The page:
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J Exp Biol. 2016 May 15;219(Pt 10):1467-75. doi: 10.1242/jeb.136754.

Olfactory specialization for perfume collection in male orchid bees.

Author information

1
Department of Animal Ecology, Evolution and Biodiversity, Ruhr-Universität Bochum, Bochum 44780, Germany.
2
The Center for Population Biology, University of California, Davis, Davis, CA 95616, USA.
3
Department of Evolution and Ecology, University of California, Davis, CA 95616, USA.
4
Chemistry, Department of Natural Sciences, Engineering and Mathematics, Mid Sweden University, Sundsvall SE-851 70, Sweden.
5
Smithsonian Tropical Research Institute, Apartado 0843-03092, Balboa, Ancon, Republic of Panama.
6
Department of Animal Ecology, Evolution and Biodiversity, Ruhr-Universität Bochum, Bochum 44780, Germany thomas.eltz@ruhr-uni-bochum.de.

Abstract

Insects rely on the olfactory system to detect a vast diversity of airborne molecules in their environment. Highly sensitive olfactory tuning is expected to evolve when detection of a particular chemical with great precision is required in the context of foraging and/or finding mates. Male neotropical orchid bees (Euglossini) collect odoriferous substances from multiple sources, store them in specialized tibial pouches and later expose them at display sites, presumably as mating signals to females. Previous analysis of tibial compounds among sympatric species revealed substantial chemical disparity in chemical composition among lineages with outstanding divergence between closely related species. Here, we tested whether specific perfume phenotypes coevolve with matching olfactory adaptations in male orchid bees to facilitate the location and harvest of species-specific perfume compounds. We conducted electroantennographic (EAG) measurements on males of 15 sympatric species in the genus Euglossa that were stimulated with 18 compounds present in variable proportions in male hind tibiae. Antennal response profiles were species-specific across all 15 species, but there was no conspicuous differentiation between closely related species. Instead, we found that the observed variation in EAG activity follows a Brownian motion model of trait evolution, where the probability of differentiation increases proportionally with lineage divergence time. However, we identified strong antennal responses for some chemicals that are present as major compounds in the perfume of the same species, thus suggesting that sensory specialization has occurred within multiple lineages. This sensory specialization was particularly apparent for semi-volatile molecules ('base note' compounds), thus supporting the idea that such compounds play an important role in chemical signaling of euglossine bees. Overall, our study found no close correspondence between antennal responses and behavioral preferences/tibial contents, but confirms the utility of EAG profiling for discovering certain behaviorally active compounds.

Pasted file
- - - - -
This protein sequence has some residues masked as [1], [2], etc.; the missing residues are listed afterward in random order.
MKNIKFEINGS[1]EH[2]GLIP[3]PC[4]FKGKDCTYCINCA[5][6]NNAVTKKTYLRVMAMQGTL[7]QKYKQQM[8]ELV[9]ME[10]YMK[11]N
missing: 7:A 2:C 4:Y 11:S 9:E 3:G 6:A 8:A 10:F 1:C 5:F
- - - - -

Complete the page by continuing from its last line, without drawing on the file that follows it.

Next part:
KEYWORDS:

EAG; Euglossini; Fragrance; Olfaction; Olfactory specialization; Pheromone

PMID:
27207952
DOI:
10.1242/jeb.136754
[Indexed for MEDLINE]
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